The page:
Child Rescued from Trafficking

IOM and development partner negotiate release
IOM and development partner negotiate release

On 23 October, the International Organization for Migration (IOM) in partnership with the Government of Ghana and village elders, undertook the rescue of a child trafficked into the fishing industry along Lake Volta. Although, the Government of Ghana has national legislation aimed at prosecuting traffickers (Human Trafficking Act 2005) and supports projects promoting awareness about the child trafficking phenomenon, children continue to be given to fishermen by their parents/guardians, particularly in the Volta Region of the country.

French documentary filmmaker Mr Daniel GrandClément accompanied IOM on its rescue of Samuel (name changed to protect his identify). For the first time the process of negotiation, release and return was captured on film. IOM hopes that this forthcoming film will reignite public support for the release of other children that remain in bonded labour to fishermen. “National and international pressure to stop child trafficking practices in Ghana is necessary to ensure a protected and safe future for all Ghanaian children. All children have the right to develop to their full potential without exposure to exploitative practices. We hope that the visualization of Samuel’s experience will contribute to the elimination of child trafficking,” explains Dyane Epstein, Chief of Mission, IOM Ghana.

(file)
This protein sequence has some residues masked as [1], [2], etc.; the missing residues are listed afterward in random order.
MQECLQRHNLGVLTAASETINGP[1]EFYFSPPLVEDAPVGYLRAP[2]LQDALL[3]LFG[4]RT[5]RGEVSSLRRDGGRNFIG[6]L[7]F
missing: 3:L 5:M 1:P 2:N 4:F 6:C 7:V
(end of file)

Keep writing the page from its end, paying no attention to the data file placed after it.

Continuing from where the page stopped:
Soon after his birth Samuel’s family moved to a village near Yeji. When Samuel was only 3 years old he was forced to start work on Lake Volta, bailing water out of his Master’s fishing boat. According to Samuel, he started more the dangerous and physical work at the age of 5, assisting his Master by working with fishing nets, diving to the bottom of Lake Volta and working long hours.

Following his rescue, Samuel, now aged between 14 and 15, will receive counselling and rehabilitation from officials with the Ministry of Social Welfare, any medical needs will be addressed and his parents/guardians will receive micro-grant assistance to better support his long-term needs. Samuel will also be enrolled in school and/or technical training to improve his chances for future success. Any child rescued as part of IOM’s programme undergoes 2.5 years of monitoring in an attempt to ensure a successful reintegration process.

On behalf of USAIM and IOM Ghana we would like to thank you for your continued support and encourage you to tell others about our work! Stay tuned for more information about our upcoming holiday fundraising initiatives through Global Giving.

Fisherman signs paperwork to release Samuel
Fisherman signs paperwork to release Samuel
Samuel (striped shirt) is officially freed